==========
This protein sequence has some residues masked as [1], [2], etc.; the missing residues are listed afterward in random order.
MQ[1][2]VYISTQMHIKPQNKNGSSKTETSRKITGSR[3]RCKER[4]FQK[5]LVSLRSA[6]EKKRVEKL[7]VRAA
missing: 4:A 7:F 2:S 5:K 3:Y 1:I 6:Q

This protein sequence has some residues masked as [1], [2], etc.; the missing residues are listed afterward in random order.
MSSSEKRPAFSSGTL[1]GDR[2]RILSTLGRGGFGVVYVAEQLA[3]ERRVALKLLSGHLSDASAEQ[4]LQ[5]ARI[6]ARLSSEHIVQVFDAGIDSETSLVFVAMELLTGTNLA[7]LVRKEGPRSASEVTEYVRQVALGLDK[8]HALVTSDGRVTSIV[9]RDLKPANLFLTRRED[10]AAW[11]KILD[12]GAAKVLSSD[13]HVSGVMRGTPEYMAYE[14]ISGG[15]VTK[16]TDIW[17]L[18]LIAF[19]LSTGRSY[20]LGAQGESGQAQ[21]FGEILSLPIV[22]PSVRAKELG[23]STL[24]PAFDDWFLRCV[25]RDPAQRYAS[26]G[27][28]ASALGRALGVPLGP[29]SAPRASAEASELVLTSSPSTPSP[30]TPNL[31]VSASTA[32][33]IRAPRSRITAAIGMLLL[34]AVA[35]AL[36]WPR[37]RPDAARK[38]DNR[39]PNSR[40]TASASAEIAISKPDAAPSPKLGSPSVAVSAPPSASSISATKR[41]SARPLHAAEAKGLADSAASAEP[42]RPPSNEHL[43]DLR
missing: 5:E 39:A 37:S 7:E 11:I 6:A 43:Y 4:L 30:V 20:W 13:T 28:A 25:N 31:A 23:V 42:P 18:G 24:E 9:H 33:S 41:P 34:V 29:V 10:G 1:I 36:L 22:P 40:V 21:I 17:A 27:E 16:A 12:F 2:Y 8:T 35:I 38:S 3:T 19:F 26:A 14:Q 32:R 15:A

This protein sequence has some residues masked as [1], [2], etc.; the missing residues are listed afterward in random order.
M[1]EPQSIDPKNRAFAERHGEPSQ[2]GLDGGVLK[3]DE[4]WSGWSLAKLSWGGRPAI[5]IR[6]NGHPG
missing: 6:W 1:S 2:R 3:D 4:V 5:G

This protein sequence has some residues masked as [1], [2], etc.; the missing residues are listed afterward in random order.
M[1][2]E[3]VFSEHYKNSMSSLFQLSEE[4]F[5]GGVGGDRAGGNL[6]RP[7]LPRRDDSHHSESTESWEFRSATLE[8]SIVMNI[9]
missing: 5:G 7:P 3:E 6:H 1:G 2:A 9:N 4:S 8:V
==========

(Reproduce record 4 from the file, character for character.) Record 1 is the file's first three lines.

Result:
This protein sequence has some residues masked as [1], [2], etc.; the missing residues are listed afterward in random order.
M[1][2]E[3]VFSEHYKNSMSSLFQLSEE[4]F[5]GGVGGDRAGGNL[6]RP[7]LPRRDDSHHSESTESWEFRSATLE[8]SIVMNI[9]
missing: 5:G 7:P 3:E 6:H 1:G 2:A 9:N 4:S 8:V